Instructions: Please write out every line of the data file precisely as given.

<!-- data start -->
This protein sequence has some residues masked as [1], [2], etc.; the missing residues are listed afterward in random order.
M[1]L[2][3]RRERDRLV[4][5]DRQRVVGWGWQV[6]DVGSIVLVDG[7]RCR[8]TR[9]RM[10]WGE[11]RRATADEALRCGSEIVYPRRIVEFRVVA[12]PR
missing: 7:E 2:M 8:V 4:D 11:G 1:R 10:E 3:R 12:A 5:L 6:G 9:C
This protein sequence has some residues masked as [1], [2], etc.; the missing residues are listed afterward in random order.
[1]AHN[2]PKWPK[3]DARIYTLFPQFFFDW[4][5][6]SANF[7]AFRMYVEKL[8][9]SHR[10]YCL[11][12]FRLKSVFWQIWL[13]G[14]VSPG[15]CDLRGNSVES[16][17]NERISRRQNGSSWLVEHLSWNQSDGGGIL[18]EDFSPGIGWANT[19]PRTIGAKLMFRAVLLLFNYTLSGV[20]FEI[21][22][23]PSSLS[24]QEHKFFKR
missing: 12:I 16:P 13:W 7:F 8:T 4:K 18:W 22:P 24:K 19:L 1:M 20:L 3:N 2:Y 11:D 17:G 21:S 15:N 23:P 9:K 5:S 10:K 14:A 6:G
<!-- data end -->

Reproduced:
This protein sequence has some residues masked as [1], [2], etc.; the missing residues are listed afterward in random order.
M[1]L[2][3]RRERDRLV[4][5]DRQRVVGWGWQV[6]DVGSIVLVDG[7]RCR[8]TR[9]RM[10]WGE[11]RRATADEALRCGSEIVYPRRIVEFRVVA[12]PR
missing: 7:E 2:M 8:V 4:D 11:G 1:R 10:E 3:R 12:A 5:L 6:G 9:C
This protein sequence has some residues masked as [1], [2], etc.; the missing residues are listed afterward in random order.
[1]AHN[2]PKWPK[3]DARIYTLFPQFFFDW[4][5][6]SANF[7]AFRMYVEKL[8][9]SHR[10]YCL[11][12]FRLKSVFWQIWL[13]G[14]VSPG[15]CDLRGNSVES[16][17]NERISRRQNGSSWLVEHLSWNQSDGGGIL[18]EDFSPGIGWANT[19]PRTIGAKLMFRAVLLLFNYTLSGV[20]FEI[21][22][23]PSSLS[24]QEHKFFKR
missing: 12:I 16:P 13:W 7:F 8:T 4:K 18:W 22:P 24:K 19:L 1:M 20:L 3:N 2:Y 11:D 17:G 21:S 15:N 23:P 9:K 5:S 10:K 14:A 6:G